Last Sunday, I ran my second half marathon: The Nykredit Invest Aarhus City Halvmarathon.
I got a free entry to the race at the Hamburg Marathon Expo, and I didn’t really want to travel over 300 km to run a race. However, I knew I just had too. I love Denmark and I love Århus. Traveling was worth it!
My mother and I arrived in Århus around 2pm, just enough time to go to the expo and pick up my bib and race shirt. The expo was small, but nice. Afterwards, we checked in at the hotel, which was at the same place than the expo.
The rest of the day we used to explore the city.
To be honest, I think we walked way to much. I love running around and exploring new areas, but I had to run 21,095 km in the morning.
We went to bed early with feet that were hurting.
I’d love to say I woke up all rested. I didn’t. The mattress was way to soft and both my Mum and I woke up with back pain.
I didn’t feel like running a race. My back hurt and my stomach was feeling as crazy as ever.
After breakfast, we went to the start/finish area, which were just a few minutes away from the hotel.
Just seconds before the start
I first got excited when the countdown began. Wow, I’ll be really running my second half marathon, and my first half was in 2008, so you could even say that I am kind of running my first.
What is my plan? What pace do I want to run? What’s the goal?
This were the questions I didn’t have asked myself before, but they were sure running through my head now.
When I crossed the start line, I knew the 2 hour pacers were behind me. Soon, they passed me, but I kept up. Maybe, I could run a Sub2 today.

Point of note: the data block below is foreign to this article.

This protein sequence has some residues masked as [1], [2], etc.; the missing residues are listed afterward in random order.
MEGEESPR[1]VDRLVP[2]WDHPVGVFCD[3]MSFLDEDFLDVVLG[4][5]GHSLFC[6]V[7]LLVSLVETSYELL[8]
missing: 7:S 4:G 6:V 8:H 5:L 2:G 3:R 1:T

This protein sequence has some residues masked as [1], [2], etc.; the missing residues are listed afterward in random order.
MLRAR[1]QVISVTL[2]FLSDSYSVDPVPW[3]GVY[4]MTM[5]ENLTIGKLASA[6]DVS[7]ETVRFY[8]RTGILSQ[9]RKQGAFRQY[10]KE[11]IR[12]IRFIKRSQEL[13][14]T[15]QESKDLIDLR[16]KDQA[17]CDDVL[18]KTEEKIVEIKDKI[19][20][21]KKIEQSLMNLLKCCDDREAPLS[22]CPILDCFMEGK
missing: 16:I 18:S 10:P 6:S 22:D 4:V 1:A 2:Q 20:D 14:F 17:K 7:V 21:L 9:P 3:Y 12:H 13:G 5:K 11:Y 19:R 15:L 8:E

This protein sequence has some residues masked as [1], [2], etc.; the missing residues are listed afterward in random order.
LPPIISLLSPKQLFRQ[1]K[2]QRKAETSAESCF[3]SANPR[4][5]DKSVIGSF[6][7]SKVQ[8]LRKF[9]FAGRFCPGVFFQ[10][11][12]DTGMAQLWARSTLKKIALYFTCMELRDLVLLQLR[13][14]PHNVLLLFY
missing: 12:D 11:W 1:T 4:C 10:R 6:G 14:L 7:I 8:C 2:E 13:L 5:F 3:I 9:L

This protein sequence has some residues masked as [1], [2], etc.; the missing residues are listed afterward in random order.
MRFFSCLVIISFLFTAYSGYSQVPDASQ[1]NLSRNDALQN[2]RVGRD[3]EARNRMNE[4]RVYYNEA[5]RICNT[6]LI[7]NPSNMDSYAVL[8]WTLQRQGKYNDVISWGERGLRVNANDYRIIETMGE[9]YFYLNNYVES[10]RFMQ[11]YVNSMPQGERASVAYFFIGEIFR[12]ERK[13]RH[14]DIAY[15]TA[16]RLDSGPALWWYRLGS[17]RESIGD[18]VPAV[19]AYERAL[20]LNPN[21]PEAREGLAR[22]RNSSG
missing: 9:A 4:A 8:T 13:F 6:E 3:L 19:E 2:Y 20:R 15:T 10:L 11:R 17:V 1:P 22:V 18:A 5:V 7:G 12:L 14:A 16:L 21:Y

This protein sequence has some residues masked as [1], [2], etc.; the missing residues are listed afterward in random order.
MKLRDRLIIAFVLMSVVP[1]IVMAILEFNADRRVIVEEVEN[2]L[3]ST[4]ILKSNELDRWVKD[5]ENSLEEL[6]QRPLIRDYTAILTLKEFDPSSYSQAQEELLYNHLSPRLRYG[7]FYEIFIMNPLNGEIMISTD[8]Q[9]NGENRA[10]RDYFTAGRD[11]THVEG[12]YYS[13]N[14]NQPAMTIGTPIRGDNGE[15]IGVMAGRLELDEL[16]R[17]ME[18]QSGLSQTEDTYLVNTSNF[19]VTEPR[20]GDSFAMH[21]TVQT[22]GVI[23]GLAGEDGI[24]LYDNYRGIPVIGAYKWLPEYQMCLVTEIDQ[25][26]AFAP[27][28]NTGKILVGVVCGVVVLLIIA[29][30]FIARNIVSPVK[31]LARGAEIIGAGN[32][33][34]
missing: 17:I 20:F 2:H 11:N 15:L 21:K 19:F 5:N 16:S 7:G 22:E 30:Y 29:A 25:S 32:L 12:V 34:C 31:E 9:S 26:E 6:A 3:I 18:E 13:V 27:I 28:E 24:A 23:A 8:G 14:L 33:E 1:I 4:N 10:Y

I decided I couldn’t around km 5. I couldn’t see the pacers anymore. The smartest thought came to me after I drank an energy drink my stomach couldn’t handle. I still had 16 km left when I realized I had to listen to my body and run my own race.
The race was beautiful from start to finish. We were 10.000 runners, and the side lines were crowded with strangers cheering for us. I learned that it would have been smart to check the difference in altitude before the race (hello hills!). There were a few other surprises (ever run through a parking deck during a race?), we run through the harbour, the city, parks…
Time passed extremely fast, and as soon as I knew it, running felt “easy”. My stomach was nice to me. I was running on clouds.
As soon as I knew it, there was only a mile left in the race. I looked at my watch and realized that I was close to 2 hours. I would have to run the last kilometer in under 5 minutes, and I had never done that before.
It’s impossible, I knew that. I walked the last water station, knowing I wouldn’t finish in under 2 hours anyways.
Then, I ran my first kilometer in under 5 minutes. To be more precisely: I ran the last kilometer of my second half in 4 minutes and 39 seconds!
I finished in 2 hours and 4 seconds, knowing that I could have finished in under two hours if I only would have believed that I could. However, that didn’t matter at all.
I did what I love in a country that often feels more like my home than the country I am from.
I want to thank Århus Motion for giving me a free race entry for such an amazing, well-organized race. I can only recommend running it to anyone!
2 hours and 4 seconds, advantage 5:41 min/km.
5521 out of 8081 runners.
1407th out of 2920 women.
253rd out of 485 in my age group (23-29).
On Sunday, 23rd, I will be running my next half marathon in Hamburg. It’s a fast course, and I know I will be able to run faster than two hours. However, I don’t think it will come close to the experience I had last Sunday. Tusind tak, Århus!